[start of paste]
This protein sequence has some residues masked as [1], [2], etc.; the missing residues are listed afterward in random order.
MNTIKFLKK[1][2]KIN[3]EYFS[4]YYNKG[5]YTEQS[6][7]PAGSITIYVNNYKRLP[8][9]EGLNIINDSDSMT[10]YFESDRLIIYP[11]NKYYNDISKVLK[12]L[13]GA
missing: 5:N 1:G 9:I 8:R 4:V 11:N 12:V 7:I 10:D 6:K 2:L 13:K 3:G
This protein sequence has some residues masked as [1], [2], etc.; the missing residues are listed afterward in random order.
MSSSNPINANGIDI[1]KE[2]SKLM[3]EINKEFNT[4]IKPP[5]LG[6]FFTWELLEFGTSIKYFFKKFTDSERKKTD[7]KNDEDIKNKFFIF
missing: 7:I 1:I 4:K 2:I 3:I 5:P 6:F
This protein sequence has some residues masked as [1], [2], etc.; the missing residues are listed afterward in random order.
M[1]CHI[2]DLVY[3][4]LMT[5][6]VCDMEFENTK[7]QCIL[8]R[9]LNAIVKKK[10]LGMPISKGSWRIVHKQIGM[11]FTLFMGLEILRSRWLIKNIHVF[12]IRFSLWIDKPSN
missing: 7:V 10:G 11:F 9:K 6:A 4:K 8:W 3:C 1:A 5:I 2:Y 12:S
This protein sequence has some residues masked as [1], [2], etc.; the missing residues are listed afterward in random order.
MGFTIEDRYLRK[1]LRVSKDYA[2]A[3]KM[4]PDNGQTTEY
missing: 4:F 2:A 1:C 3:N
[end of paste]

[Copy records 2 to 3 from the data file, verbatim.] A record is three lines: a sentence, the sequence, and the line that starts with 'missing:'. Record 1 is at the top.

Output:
This protein sequence has some residues masked as [1], [2], etc.; the missing residues are listed afterward in random order.
MSSSNPINANGIDI[1]KE[2]SKLM[3]EINKEFNT[4]IKPP[5]LG[6]FFTWELLEFGTSIKYFFKKFTDSERKKTD[7]KNDEDIKNKFFIF
missing: 7:I 1:I 4:K 2:I 3:I 5:P 6:F
This protein sequence has some residues masked as [1], [2], etc.; the missing residues are listed afterward in random order.
M[1]CHI[2]DLVY[3][4]LMT[5][6]VCDMEFENTK[7]QCIL[8]R[9]LNAIVKKK[10]LGMPISKGSWRIVHKQIGM[11]FTLFMGLEILRSRWLIKNIHVF[12]IRFSLWIDKPSN
missing: 7:V 10:G 11:F 9:K 6:A 4:K 8:W 3:C 1:A 5:I 2:Y 12:S